The New York Timesand the Washington Postlead, and the Wall Street Journal tops its world-wide newsbox, with a report issued by the International Atomic Energy Agency that says Iran has hidden information from inspectors and has continued to pursue uranium enrichment. The IAEA confirmed Iran has been enriching uranium but says the lack of information makes it impossible to assess its scope and the extent to which the country's military is involved in the program. The Los Angeles Timesleads locally with a poll on the Democratic primary for governor that shows a large percentage of people are undecided, but goes high with the Iran story.
Everybody points out that the latest report means the U.N. Security Council will be the setting for the next diplomatic wrangling as the permanent members decide what action should be taken. American and European officials want to pass a legally binding resolution demanding that Iran stop its nuclear enrichment program while China and Russia want less extreme measures. In order to consolidate the two views, it's possible the resolution that will be introduced will not threaten sanctions against Iran if it fails to comply. Iranian President Mahmoud Ahmadinejad wasted no time and said at a rally that "those who want to prevent Iranians from obtaining their right should know that we do not give a damn about such resolutions."
The WP fronts the latest annual State Department Country Reports on Terrorism that reveals the number of terrorist attacks increased four times in 2005 to a total of 11,111, which resulted in the death of 14,600 noncombatants. The NYT focuses on what it says about Iraq, where major terrorist attacks, and their casualties, doubled from last year and killed 8,300 people. The report also states that foreign fighters in Iraq account for only four to 10 percent of the total insurgents in the country. An assessment inside the document paints a not-so-positive picture of how the war on terror is going, saying the United States is still in the "first phase of a potentially long war." According to the report, smaller terrorist cells that act autonomously are becoming more active. It goes on to say that even though al-Qaida is not the same organization it used to be, "the enemy's proven ability to adapt means we will probably go through several more cycles of action/reaction before the war's outcome is no longer in doubt."
The WSJ goes high with, while the NYT and LAT point out, that with the death of a U.S. soldier on Friday, 69 U.S. troops have died in Iraq so far in April, which makes it the highest death toll in five months. It is more than double the number of U.S. casualties in March. The papers note that U.S. forces killed Hamadi al-Takhi al-Nissani, a local leader of al-Qaida in the city of Samarra whom they had been tracking for some time.
The WP fronts a good dispatch from Hawijah, Iraq, illustrating the distrust that exists between U.S. and Iraqi forces. Even though the two are supposed to be working as a team, there is evidence to suggest some Iraqi soldiers cooperate with insurgents, leaving U.S. troops unsure of whom exactly they can trust.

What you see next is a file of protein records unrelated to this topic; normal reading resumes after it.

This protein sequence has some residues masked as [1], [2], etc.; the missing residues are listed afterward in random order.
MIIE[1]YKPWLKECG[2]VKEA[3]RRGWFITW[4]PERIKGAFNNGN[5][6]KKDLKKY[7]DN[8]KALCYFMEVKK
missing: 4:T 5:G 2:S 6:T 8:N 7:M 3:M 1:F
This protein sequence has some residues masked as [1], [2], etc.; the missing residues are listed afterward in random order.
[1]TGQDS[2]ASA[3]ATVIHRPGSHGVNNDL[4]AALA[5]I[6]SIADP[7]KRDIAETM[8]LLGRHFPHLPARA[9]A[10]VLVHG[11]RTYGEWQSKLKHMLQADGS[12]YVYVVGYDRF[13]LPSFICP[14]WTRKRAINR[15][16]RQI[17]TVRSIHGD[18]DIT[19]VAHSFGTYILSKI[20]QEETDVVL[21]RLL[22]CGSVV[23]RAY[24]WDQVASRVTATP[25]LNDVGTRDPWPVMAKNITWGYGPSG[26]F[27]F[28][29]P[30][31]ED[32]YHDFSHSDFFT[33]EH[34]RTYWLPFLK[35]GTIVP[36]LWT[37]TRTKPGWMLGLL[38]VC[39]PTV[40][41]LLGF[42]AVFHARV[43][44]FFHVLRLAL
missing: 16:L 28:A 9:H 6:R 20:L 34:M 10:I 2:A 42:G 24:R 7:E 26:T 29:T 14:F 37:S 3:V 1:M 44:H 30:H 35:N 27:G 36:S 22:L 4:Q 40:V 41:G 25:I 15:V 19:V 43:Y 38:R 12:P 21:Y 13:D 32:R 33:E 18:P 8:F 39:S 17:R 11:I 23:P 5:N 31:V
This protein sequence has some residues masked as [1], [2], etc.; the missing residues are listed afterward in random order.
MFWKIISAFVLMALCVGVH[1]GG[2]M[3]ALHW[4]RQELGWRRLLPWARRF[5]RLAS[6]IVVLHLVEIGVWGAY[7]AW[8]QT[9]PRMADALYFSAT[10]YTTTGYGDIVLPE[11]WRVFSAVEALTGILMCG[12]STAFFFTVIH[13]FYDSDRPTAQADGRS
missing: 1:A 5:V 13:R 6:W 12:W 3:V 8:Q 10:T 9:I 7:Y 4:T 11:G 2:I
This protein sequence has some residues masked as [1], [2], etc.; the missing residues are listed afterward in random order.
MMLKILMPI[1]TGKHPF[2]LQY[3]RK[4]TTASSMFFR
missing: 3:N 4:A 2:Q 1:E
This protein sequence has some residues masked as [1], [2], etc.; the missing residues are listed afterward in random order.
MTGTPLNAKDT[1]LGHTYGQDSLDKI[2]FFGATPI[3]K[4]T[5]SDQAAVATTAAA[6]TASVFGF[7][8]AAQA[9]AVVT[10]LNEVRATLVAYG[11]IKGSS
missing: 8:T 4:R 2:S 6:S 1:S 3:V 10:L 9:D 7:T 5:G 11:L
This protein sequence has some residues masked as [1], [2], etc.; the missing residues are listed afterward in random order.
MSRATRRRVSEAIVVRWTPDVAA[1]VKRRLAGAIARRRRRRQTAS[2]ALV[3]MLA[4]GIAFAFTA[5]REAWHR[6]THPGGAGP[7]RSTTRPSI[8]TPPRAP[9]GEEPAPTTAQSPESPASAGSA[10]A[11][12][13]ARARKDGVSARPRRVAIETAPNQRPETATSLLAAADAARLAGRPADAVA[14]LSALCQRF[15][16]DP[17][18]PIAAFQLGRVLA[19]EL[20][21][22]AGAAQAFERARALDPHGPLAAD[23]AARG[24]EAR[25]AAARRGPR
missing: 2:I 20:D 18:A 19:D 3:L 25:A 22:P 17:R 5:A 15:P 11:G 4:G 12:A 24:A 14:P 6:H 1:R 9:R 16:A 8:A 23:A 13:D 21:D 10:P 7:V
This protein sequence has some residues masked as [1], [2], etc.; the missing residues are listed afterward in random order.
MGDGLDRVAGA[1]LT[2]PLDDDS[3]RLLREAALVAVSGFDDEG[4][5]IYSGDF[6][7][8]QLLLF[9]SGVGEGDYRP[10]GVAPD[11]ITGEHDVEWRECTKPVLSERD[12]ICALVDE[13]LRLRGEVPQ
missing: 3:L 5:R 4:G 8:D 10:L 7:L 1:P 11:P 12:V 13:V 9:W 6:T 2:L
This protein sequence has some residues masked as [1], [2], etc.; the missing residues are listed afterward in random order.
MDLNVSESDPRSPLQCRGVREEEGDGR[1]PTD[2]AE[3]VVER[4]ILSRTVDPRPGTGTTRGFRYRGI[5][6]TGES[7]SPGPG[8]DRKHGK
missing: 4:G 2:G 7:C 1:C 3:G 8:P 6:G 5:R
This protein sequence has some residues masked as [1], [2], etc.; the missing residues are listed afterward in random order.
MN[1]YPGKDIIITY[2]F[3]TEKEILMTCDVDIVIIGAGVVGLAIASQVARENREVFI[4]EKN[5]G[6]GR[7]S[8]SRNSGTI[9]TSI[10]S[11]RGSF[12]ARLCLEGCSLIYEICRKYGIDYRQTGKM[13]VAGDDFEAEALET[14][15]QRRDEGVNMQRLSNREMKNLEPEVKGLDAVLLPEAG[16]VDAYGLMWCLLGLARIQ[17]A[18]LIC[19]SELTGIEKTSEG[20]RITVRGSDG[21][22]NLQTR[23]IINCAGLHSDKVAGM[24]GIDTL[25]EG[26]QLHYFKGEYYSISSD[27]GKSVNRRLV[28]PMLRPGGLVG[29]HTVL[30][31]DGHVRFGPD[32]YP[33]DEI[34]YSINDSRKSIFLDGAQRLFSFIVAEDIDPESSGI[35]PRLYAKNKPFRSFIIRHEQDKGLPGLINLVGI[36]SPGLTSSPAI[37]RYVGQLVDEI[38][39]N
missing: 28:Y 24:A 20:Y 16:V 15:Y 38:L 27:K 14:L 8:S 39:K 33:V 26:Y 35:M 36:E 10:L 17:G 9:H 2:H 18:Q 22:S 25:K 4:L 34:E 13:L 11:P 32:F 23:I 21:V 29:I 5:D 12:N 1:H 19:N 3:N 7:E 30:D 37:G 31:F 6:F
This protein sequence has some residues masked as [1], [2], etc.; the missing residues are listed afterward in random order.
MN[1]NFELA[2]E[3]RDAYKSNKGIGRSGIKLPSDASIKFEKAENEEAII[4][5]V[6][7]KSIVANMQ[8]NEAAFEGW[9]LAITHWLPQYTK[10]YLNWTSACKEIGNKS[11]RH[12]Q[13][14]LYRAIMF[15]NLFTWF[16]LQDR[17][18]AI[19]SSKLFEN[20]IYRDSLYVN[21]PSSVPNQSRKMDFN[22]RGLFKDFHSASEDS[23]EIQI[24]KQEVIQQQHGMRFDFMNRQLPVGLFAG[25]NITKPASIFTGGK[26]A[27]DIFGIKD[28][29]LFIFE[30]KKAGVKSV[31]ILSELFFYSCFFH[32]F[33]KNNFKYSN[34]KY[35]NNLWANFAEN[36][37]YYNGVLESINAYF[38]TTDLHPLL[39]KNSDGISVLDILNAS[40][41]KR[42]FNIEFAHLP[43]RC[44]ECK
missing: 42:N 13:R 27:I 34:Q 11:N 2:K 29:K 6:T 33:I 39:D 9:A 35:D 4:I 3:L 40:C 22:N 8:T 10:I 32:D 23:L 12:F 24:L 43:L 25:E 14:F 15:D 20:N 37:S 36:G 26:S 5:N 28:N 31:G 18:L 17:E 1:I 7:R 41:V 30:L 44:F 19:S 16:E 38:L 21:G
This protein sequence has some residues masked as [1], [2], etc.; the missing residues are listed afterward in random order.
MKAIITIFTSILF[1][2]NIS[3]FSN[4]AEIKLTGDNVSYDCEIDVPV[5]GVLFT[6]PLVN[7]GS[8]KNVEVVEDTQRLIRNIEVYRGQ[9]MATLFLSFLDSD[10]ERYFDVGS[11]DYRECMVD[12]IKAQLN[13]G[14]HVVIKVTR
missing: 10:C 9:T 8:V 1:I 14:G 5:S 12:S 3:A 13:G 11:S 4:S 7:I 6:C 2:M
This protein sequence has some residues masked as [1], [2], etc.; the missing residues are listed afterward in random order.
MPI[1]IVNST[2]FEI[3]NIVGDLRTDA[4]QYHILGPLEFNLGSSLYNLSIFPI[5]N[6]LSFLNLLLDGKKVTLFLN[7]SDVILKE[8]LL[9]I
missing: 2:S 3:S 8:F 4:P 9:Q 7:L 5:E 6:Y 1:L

The NYT fronts, while the WP and the LAT go inside with, President Bush declaring at a news conference that the national anthem should be sung in English, saying the new Spanish version, called "Nuestro Himno," does not have the same value. He also said that those who want to be citizens "ought to learn English." (You can download a copy of "Nuestro Himno" here.)
During the same news conference, President Bush urged people not to support the boycotts of work and school scheduled for Monday. The LAT reports in a Page One story that the scheduled boycott is causing divisions in certain communities, even among those who support immigration rights, as some say the tactic could backfire. A WSJ piece analyzes the boycott and says that immigrants might find that what helps them in the short-term will hurt in the long run. If the activists manage to "shut down" several cities as they hope, it could make it harder for those in power to support a guest-worker program.
The NYT reefers word that the World Food Program said it will have to cut in half the amount of food aid it gives out to the victims of the violence in Darfur, Sudan. The program says it has only received one-third of the aid it requested from donor nations. According to Bush administration officials, the United States provides 85 percent of the food aid for Darfur. On Friday, five members of Congress were among the 11 arrested for protesting outside the Sudanese Embassy in Washington. The protests were meant to call attention to Sunday's deadline for the Sudanese government and rebels to find a solution to the conflict. On that day, there will also be rallies across the United States to demand action in Darfur.
The NYT reefers, and the LAT goes inside with, the Mexican Congress passing a new law that decriminalizes the possession of small quantities of certain drugs, including marijuana, cocaine, LSD, and heroin, among others. President Vicente Fox said he would sign it, while U.S. Embassy officials expressed their disapproval.
The NYT fronts a picture of Nepal's parliament reconvening for the first time in four years.
All the papers note that conservative talk-radio host Rush Limbaugh surrendered to authorities in Florida where he was charged with committing fraud to obtain prescription drugs from several doctors. He was released after an hour on $3,000 bail. As part of the settlement reached between Limbaugh's lawyer and prosecutors, the charges will be dropped after 18 months if the radio host continues with treatment for drug addiction. The agreement does not mean that Limbaugh admits his guilt in the fraud and in a statement his lawyer emphasized that "there was no doctor-shopping."